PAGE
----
When the Sun reflects off the surface of the ocean at the same angle that a satellite sensor is viewing the surface, a phenomenon called sunglint occurs. In the sunglint area of a satellite image, smooth ocean water becomes a silvery mirror, while rougher surface waters appear dark. Sometimes the sunglint region of satellite images reveals interesting ocean or atmospheric features that the sensor doesn't usually observe.
On May 23, 2005, the Moderate Resolution Imaging Spectroradiometer (MODIS) on NASA’s Terra satellite captured this image of a large-scale, overlapping wave pattern in the sunglint region of an image of the Arabian Sea. The wave pattern seen in the image is not from large ocean waves, however. The pattern is the “impression” of atmospheric gravity waves on the surface of the ocean.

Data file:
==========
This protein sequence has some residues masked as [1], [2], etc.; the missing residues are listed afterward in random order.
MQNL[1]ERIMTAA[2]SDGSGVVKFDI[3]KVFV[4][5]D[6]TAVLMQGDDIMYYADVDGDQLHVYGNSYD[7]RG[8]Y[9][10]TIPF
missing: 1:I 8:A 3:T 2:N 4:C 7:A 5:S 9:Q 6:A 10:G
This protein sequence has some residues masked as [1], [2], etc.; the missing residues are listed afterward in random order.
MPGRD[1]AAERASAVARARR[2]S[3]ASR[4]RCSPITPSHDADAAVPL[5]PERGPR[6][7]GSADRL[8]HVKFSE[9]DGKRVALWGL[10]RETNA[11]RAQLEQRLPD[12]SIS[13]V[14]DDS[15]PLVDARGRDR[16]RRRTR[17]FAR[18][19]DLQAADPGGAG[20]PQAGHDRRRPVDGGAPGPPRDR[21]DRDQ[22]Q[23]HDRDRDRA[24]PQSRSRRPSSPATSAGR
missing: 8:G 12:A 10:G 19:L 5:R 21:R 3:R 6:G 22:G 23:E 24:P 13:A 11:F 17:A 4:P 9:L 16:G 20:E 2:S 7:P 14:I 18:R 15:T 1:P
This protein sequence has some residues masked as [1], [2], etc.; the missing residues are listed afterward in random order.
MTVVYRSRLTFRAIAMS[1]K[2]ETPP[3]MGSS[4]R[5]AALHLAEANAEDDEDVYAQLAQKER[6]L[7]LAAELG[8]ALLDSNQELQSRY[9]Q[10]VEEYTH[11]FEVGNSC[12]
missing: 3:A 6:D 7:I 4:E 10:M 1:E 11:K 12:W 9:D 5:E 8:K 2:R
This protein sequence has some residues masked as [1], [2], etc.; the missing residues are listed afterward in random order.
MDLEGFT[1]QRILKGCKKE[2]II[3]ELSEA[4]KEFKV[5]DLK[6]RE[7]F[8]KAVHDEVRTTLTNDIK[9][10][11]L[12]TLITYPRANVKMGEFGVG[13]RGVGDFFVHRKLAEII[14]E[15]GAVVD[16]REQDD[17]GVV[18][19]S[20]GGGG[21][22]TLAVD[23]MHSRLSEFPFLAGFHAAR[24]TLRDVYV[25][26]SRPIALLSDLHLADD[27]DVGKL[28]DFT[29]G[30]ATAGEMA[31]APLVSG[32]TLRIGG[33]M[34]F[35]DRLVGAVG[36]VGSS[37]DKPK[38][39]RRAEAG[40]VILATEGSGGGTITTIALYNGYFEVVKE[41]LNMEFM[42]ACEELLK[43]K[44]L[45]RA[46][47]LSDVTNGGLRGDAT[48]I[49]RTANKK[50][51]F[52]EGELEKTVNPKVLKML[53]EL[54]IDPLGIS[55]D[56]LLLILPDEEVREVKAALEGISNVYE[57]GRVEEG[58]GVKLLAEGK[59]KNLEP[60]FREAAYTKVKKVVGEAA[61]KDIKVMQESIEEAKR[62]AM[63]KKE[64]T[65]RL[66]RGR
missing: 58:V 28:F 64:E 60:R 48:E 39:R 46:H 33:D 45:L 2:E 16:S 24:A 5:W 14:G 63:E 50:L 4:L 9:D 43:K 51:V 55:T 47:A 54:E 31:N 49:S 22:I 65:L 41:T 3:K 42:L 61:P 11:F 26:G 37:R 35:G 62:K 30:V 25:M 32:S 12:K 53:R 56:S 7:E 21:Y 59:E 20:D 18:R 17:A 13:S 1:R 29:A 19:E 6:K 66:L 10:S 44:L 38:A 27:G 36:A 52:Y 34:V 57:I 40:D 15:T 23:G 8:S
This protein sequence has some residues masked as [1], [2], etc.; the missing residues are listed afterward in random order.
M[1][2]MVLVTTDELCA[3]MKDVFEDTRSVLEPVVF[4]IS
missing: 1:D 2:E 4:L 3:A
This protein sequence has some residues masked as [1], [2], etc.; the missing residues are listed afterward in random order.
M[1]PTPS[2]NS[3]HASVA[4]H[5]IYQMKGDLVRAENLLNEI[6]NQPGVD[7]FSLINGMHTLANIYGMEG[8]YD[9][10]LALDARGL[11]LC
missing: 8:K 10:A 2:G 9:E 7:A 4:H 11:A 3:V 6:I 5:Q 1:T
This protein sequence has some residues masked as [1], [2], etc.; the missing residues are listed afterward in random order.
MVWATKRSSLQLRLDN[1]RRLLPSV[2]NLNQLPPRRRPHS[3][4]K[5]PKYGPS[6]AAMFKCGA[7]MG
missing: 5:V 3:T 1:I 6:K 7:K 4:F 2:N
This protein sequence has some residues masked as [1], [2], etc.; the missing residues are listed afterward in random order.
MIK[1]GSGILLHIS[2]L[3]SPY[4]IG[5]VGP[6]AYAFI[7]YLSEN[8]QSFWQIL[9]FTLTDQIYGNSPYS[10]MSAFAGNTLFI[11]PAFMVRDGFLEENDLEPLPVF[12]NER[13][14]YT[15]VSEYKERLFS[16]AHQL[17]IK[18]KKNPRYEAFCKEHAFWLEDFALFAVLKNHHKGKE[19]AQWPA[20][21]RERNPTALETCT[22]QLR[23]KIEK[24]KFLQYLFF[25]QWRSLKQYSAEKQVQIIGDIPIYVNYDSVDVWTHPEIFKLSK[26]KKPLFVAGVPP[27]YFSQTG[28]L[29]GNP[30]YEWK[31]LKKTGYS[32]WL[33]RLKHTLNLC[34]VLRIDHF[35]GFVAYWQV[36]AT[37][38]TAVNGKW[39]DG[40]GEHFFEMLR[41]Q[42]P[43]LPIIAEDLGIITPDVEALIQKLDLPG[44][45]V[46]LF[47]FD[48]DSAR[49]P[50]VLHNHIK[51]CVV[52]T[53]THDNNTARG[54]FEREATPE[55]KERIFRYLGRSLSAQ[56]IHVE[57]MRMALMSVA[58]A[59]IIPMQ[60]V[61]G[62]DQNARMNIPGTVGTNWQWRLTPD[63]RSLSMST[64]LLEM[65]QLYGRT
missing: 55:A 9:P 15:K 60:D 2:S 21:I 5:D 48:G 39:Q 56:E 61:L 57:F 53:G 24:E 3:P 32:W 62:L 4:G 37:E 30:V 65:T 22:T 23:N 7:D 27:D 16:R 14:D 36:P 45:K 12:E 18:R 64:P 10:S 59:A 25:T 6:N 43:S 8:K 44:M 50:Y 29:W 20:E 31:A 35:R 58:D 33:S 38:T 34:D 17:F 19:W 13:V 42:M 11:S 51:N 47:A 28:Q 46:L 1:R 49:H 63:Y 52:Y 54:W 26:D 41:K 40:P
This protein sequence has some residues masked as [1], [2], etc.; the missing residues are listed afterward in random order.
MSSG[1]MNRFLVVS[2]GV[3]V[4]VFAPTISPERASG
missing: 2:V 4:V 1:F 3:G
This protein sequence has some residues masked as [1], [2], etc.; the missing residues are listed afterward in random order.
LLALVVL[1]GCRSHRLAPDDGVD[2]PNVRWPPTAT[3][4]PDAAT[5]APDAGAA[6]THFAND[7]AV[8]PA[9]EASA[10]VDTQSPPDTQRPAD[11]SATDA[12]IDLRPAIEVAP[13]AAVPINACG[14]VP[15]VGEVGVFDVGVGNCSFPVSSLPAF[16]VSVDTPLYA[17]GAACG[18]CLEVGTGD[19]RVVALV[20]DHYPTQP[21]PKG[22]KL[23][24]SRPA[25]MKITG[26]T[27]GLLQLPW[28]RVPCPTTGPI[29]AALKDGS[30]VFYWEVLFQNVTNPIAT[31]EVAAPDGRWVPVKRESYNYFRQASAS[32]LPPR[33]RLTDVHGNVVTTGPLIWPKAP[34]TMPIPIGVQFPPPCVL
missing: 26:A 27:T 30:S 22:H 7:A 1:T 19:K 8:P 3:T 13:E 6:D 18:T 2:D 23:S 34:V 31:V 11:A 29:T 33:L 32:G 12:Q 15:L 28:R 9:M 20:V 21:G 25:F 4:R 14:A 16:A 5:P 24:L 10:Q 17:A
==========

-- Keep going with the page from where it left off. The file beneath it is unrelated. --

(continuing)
As the name implies, atmospheric gravity waves form when buoyancy pushes air up, and gravity pulls it back down. On its descent into the low-point of the wave (the trough), the air touches the surface of the ocean, roughening the water. The long, vertical dark lines show where the troughs of gravity waves have roughened the surface. The brighter regions show the crests of the atmospheric waves. Beneath the crests, the water is calm and reflects light directly back toward MODIS. Clouds commonly form at the crests of the waves, and such clouds are visible throughout this scene.
In addition to the wave pattern that the atmospheric gravity waves have created, several much smaller waves appear on the water’s surface as well. Although it is difficult to tell from this image, these small waves are probably ocean waves.
NASA image courtesy Jeff Schmaltz MODIS Rapid Response Team, NASA-GSFC